DEVELOPING SUPPLY CHAIN ROOTED CEOS
Is your organization creating great leaders? Here are fi ve attributes of great CEOs, 10 questions you should ask about your organization, 10 reasons to invest in internal leadership talent – and 10 key areas to focus on if you want to become a great leader yourself. By SHEKAR NATARAJAN and RON HAMM
July 1, 2011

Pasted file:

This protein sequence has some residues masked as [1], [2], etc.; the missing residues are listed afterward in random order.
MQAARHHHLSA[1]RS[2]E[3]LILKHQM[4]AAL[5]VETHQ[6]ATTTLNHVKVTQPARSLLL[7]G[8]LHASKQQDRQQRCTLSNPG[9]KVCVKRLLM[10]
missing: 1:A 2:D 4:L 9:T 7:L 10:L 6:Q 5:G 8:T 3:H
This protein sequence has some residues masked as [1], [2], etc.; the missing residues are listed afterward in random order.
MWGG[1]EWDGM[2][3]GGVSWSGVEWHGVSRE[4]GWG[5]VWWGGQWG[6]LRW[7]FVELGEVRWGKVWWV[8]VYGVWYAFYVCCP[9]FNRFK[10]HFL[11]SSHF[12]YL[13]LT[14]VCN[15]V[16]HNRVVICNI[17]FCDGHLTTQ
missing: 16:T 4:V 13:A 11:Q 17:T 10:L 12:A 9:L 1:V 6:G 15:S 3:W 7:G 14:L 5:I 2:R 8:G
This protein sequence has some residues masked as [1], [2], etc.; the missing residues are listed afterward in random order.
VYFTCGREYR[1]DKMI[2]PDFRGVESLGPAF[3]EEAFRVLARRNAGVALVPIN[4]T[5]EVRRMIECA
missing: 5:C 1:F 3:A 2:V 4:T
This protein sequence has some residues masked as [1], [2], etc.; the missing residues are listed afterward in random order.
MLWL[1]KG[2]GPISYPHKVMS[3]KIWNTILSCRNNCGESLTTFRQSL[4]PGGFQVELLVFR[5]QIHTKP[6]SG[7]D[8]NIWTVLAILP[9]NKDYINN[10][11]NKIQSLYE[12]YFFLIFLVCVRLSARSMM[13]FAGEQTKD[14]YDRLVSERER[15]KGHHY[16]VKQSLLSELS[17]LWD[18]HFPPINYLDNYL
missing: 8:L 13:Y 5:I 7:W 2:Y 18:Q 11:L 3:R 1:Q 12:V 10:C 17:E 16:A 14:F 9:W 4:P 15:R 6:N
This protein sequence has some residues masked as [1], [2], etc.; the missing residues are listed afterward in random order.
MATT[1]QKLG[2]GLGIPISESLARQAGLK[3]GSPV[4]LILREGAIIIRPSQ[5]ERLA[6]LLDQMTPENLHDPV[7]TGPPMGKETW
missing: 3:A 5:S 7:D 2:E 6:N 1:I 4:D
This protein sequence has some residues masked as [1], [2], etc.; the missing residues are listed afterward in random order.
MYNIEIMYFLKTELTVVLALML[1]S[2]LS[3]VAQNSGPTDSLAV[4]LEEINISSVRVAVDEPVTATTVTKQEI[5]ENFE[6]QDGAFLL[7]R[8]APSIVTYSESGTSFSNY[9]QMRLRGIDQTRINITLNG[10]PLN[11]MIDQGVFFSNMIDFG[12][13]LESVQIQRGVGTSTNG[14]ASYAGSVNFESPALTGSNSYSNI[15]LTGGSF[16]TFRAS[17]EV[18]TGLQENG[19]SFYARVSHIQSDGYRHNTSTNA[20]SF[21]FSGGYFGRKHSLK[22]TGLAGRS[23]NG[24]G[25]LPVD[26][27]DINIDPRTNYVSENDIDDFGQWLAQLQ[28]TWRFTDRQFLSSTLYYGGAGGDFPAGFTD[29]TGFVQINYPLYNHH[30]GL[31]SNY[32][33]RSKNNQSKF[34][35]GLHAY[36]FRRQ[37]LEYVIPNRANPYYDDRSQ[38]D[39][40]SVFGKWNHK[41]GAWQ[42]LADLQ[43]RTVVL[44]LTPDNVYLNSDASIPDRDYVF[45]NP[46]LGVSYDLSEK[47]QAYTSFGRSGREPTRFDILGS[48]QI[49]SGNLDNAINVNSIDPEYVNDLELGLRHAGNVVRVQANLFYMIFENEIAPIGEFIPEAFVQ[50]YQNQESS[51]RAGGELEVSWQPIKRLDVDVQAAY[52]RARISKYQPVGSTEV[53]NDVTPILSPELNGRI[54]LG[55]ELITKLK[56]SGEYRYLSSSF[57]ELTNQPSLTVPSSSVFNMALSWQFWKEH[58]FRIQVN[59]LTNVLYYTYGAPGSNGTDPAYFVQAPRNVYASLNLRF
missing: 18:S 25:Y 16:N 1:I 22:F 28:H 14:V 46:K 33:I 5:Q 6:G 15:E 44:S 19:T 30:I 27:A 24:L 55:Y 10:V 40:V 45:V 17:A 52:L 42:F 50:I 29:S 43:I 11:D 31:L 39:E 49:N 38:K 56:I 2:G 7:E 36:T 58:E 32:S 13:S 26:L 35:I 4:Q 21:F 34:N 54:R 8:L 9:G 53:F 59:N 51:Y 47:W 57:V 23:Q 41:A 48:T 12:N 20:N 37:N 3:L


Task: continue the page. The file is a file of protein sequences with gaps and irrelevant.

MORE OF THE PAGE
Does your organization believe that a CEO can only come from sales and marketing, fi nance, legal or senior administration mainstream functions? Is technical, logistics, manufacturing operations or supply chain-based candidates told they are inappropriately experienced to be tapped for such a senior position? Is this all too familiar? The practice of drawing top leadership from a narrow, traditional band of functions is a common problem that constrains the talent pool of executives available for CEO slots. This antiquated practice also weakens the supply chain by reinforcing the notion that this function does not off er a viable path to the top job. We believe an executive’s experience in “getting their hands dirty” as an engineer, plant manager, chemist or similar position should place them several steps up the ladder from their sales, marketing, legal, fi nance and administrative competitors for the top spots in global industry. While research has indicated that the number of supply chain-based C-level executive searches has doubled in the last four years, the number of newly appointed CEOs emanating from a supply chain background was less than a handful. This apparent topping out makes the profession less attractive to top students, thereby creating a defi cit in the incoming talent pool. Left to the current devices of less forward-thinking HR managers, supply chain can become a fi eld littered with accidentals and functional castoff s rather than dedicated operations minded professionals. Without conscious recognition and active intervention to correct the situation, we don’t foresee a signifi cant shift in current practices. To ensure that your supply chain generates top leadership candidates, the status-quo methodology of executive development (or lack thereof) within the supply chain organization cannot be applied. We submit that in order for you to groom, mentor and coach supply chain talent toward eventually leading an organization, it is imperative that you understand the characteristics of most successful top-level executives, why development of talent is important, where is your organization is today with respect to development, and what the players should be expected to bring to the party if they want to track towards the role of CEO. First, defi ne the target by revisiting the defi ning characteristics of great CEOs. FIVE CHARACTERISTICS OF GREAT CEOS 1. Wisdom CEOs that excel are great people leaders. They are self-aware with a strong set of values. They are fair, impartial and adroit problem solvers. Their opinions are solicited and their guidance sought based on the deep respect of those around them. Their maturity allows them to suff er disappointment more gracefully than others and to give others abundant credit for their achievements. Their top priority is the welfare of the company and its employees versus titles and the trappings of power. They score high on integrity and, as such, are considered trustworthy. They prioritize people and the value of relationships higher than they do money, and people witness that daily. Always in search of personal feedback, great CEOs seek greater understanding of themselves and how they are perceived. 2. Vibrancy High performing CEOs exhibit what seems to others as boundless energy. They work with great enthusiasm, consistently fi nding ways to reenergize themselves and, consequently, those around them. They are physically and emotionally in good shape. They are net givers, putting much more into the organization each day than they take. Quitting is not in their vocabulary. Assigning blame is unimportant versus fi nding and embedding solutions. 3. Courage There is no tougher job in the business world than that of a CEO. Whether it is the loneliness of a startup or the relentlessness of keeping the company going and growing, the CEO carries the greatest weight. As the organization’s value system will only be as strong that of the CEO, he or she must do what is right consistently, no matter how hard or distasteful that may be at times. Firing a longtime friend who no longer performs or shutting down a plant aff ecting the lives of people who have worked to build the company can be gut-wrenching. Avoiding hard decisions that require decisive action or exercising poor moral judgment jeopardizes a CEO’s leadership position as she loses integrity and the trust of her employees. 4. Pragmatic optimism Great CEOs are always optimistic about the opportunities they have their company pursue; how could they deploy resources otherwise? They also realize that bad things happen and, as such, they always develop a “Plan B” that addresses those “worst-case” scenarios. Loss of a key customer, economic downturns, government regulations or competitive market actions can all be catastrophic for Plan A. Unwillingness to recognize risk and plan for the worst has undone many a company. Great CEOs won’t let that happen on their watch. 5. Prescience The best CEOs seemingly have the uncanny ability to see into the future. This is sometimes driven by luck, but more often by a deep understanding of the customers and markets they serve, coupled with a deep understanding of the people and resources they have at their disposal. This allows them to act on opportunities and make the deals that bring those opportunities into reality. They ensure that there is a constant fl ow of new products that allows sales to maintain and grow the company’s customer base. This prescience often extends itself to people, hiring talent for the future versus the present. The next question is whether your organization is fertile ground for developing a CEO with supply chain roots. 10 QUESTIONS TO ASK 1. Are you experiencing issues fi nding and/or retaining good talent? Are there issues with your company’s reputation in the market? Do you compensate fairly and appropriately? 2. Do you have a consistent performance appraisal system? 3. Do the senior leaders of your organization value supply chain appropriately? Does supply chain sit on the leadership team? 4. Do supply chain managers have broad and varied personal development opportunities? Are talented managers standing in line waiting for a specifi c job to open up before they can progress? 5. Do senior leadership jobs appear to have a functional prerequisite? 6. Is your company’s experience with supply chain immature? 7. Is development of the individual a priority in your organization, as evidenced by investment of both time and money? 8. Does your organization have a dynamic, balanced and reliable system of leadership assessment? 9. Does your organization give promising leaders challenging assignments outside their area of expertise and/or their function? 10. Do senior leaders pool their insights to generate a development plan and personally mentor high-potential leaders? With the economy being global in nature, every product is subject to a rapid fall towards commoditization. Profi t margins are under constant attack, and competition routinely springs up from unforeseen places. A key competitive advantage and long-term defense is your organization’s leadership pipeline. Developing the leaders necessary to exploit gaps in the external landscape and build new business models that exploit them profi tably are keys to longterm organizational success. 10 REASONS FOR GOING INTERNAL 1. The only true sustainable competitive advantage that your company can create in the new economy is its leaders and the company’s ability to develop them – not the products you carry or the customers you serve. 2. Key attributes of great leaders within an organization are loyalty, strong relationships and in-depth knowledge – things that are hard or impossible to buy (recruit for) on the outside market. 3. Leaders sift, sort and leverage the discontinuities of the external landscape, fueling the creation of value-added products – the greater your leadership capacity, the greater the organization’s capacity to meet or anticipate market needs. 4. Time effi ciency is key in leadership development. The time spent recruiting and on-boarding top talent, when coupled with even a modest failure rate, will show that recruiting for talent is always less time-effi cient and less cost-eff ective than a robust leadership development program. 5. Design beats evolution. A planned set of challenges and experiences designed to cultivate strong leaders wins every time in both quantity and quality of output against a program targeted solely at building leadership with a “survival of the fi ttest” mindset. 6. Think fortress and silo. Are you building leaders with a stronghold of talent, ready to take on all comers? Or are you focusing only on functional skill expertise, driving a silo mentality throughout your leadership? 7. Creation of talent “pull” in the market requires a reputation of investment in people as well as business success. In the social networking world we live in, your company’s reputation is driven by your current employee base; they become your talent marketers. What are your leaders and infl uencers thinking – and saying – about the investment your company is making in them? 8. A robust organization/leadership development eff ort ferrets out blockers (people who can’t or won’t move on to new challenges or roles). The presence of too many blockers in an organization hampers leadership development due to a lack of development opportunities. 9. The multiplier eff ect. Good leaders build good leaders. Hence, the more you have, the more you get, with less eff ort and investment. 10. Ultimately, investing in internal leadership talent results in a healthier culture and more successful organization, one where people realize that their work is rewarded and that they are personally valued. 10 AREAS TO DEVELOP If you or someone you coach/mentor is set on being a CEO with supply chain roots, following are key areas to focus on developing with that goal in mind. 1. Business acumen: Fundamental to everything else that follows. Do you: • Understand the fundamentals of how money is made within your company and industry? • Understand the wants and needs of both customers and stakeholders? • Understand what the customer values and why? • Understand competitive and market dynamics that drive change and opportunity? 2. Work ethic: If you want to make the climb, are you willing to do the time? • Are you willing to spend the time at your company to ensure that you are ready for the next step up the ladder, or does your impatience drive you to “job hop” between companies in search of advancement? • Are you willing to put in the extra eff ort required to stand out, even if it means imposing on otherwise personal time? • Is “good enough” just not good enough when it comes to your work product? 3. Networking skills: Great leaders lay down a network of supporters and infl uencers as they climb the corporate ladder as opposed to laying down footprints on the backs of others as you climb. • Do you give more than you get? • Do you make an eff ort to stay connected to those who help you? • Do you reach out for help and advice in times of need? • Do you build both internal and external advocacy? 4. Earning your stripes: Talk is cheap, and there is nothing as silent as yesterday’s applause. Capability is interesting, but it is the credibility driven by consistently delivering results that drives the respect and recognition of others. • Are you willing to stay in a position long enough to lap your own results, proving you can improve your own game? • Are your eff orts and results widely recognized? Internally? Externally? 5. Permeability: This implies multidirectional data collection and synthesis across critical domains – or, for those of us over 50, being curious enough to solicit, listen and hear information from key constituents. • Great leaders are always learning and, as such, value that dimension in others. Do you? • Great leaders also foster an environment of knowledge sharing, going so far as to invest in systems that enable rapid and easy access to information. Would you? • Learning extends to the external – fully understanding the value chain and customer requirements. Is your decision-making business-centric or customer-centric? 6. People skills: There is no “I” in “team,” but there is in “win”! Getting the most out of people is critical to a leader’s success. Aligning and motivating others comes from a defi ned set of skills that must be honed over time. Some of those skills are basic and fundamental: • Do you have a strong set of values that allow team members to trust you? • Do you give and take feedback appropriately? Do you solicit feedback? • Do you exercise good judgment, especially in the people you choose to work with or hire? • Do you set goals appropriately? Do you have goals yourself? • Are you tough but fair? Can you make hard calls and execute them personally? 7. Decision making: You need to be cool under fi re versus running around like your head is on fi re. • A leader’s decision-making ability is critical to developing strong followership. No one falls in behind a leader whose course of action is illogical, overly emotional and/or not well thought out; indecision is always viewed as weakness. • Do you allow emotion to take precedence over planning? • Do you fi nd yourself always requiring more and more data before a decision can be made? • Do decisions end up being made by default because timely action was not taken? • Do your teams agree to take action but not follow through? 8. Lateral development: The breadth of the base almost always determines the height of the tower. To become a C-level leader, one must at times take lateral assignments in other functions to improve understanding and perspective. • Are you open to lateral moves? • Do your compensation requirements take into consideration the investment the company is making in you by giving you a lateral assignment? 9. Continuous learning: “It’s what you learn after you know it all that counts.” – John Wooden, late UCLA basketball coach. Continuous learning is evidenced by a persistent dissatisfaction with the status quo coupled with a constant quest for new perspectives and approaches aimed at improved business results. As we’ve read elsewhere, “good” is the enemy of “great.” A leader satisfi ed with good enough on a personal or organizational front sacrifi ces the opportunity for greatness on both fronts – hardly a strategy that will land you in the executive suite. • Do you demonstrate the ability to learn continuously? • Does your organization or team practice it? 10. Leaving a legacy: Great leaders leave a legacy of great organizations. While all of us are dispensable in terms of the broader organization, some of us develop the ability to transform an organization while we are there. As such, the mark and measure of a leader is the quality of the organization she leaves behind coupled with the indelibility of impact. The transformation that great leaders always strive for is cultural – changing the way people think, act and work in such a way that it allows them to operate at a level of performance previously thought impossible. Cultural changes of this magnitude have a level of permanence, as they become part of the organizational DNA. If taking on the organizational culture seems a bit daunting at this point, try mentoring someone. Helping drive personal transformation in someone less experienced is a great way to develop the skills required to drive transformation on a broader scale. JOURNEY FROM PERFORMER TO LEADER The opposite diagram depicts the evolution of an executive from an individual who is developing his base of skills (technical, managerial, interpersonal, etc) while earning a reputation as a performer to an individual who leads and sets the agenda for the rest of the organization to follow. Depicted in the concentric circle approach of evolution, each layer represents the increasing level of responsibility and maturity in key business skills necessary to successfully transform into a supply chain rooted CEO. There are fi ve stages of evolution – managing oneself, leading others, leading functions, leading businesses, leading the enterprise. While in the fi rst two stages the executive transitions from inward focused (gaining/seeking personal depth in expertise) to outward focused (leading team based performance). Through a progression of challenges and successes, the executive becomes increasingly outward focused, moving from an individual performer to a leader, setting agendas of diverse and ever increasing scope and scale and motivating teams to achieve them. This practice of visioning, communicating, gaining alignment, motivating and delivering results must be played out over and over throughout one’s career and is the key to moving into a C-level role. Deciding “how to decide” objectively whether to take one career opportunity or another is key to keeping on track toward your CEO goal. Emotions rarely work in your favor when considering job moves, and many a young manager is lured by a few more dollars that eventually leads them to be pigeon holed in a dead-end role. Using the DNA Skills Matrix developed by Natarajan and Hammond, odds of making the right move are improved greatly. Positions that serve to Develop existing skills in a similar environment are weighted lightly, positions that serve to add New skills to your portfolio are given a heavier weighting while those that require Adapting known skills to a new and challenging environment are given moderate weight. The examples shown compare two diff erent opportunities being presented to a senior manager of network planning. The more customary progression to director of network planning actually provides lower career value than a move to customer service logistics manager. The scores developed through DNA method generate 38.25 points for customer service logistics manager versus 26 for the director of network planning role. This requires the candidate to think of his/her career in the long term… but that is what a CEO is expected to do!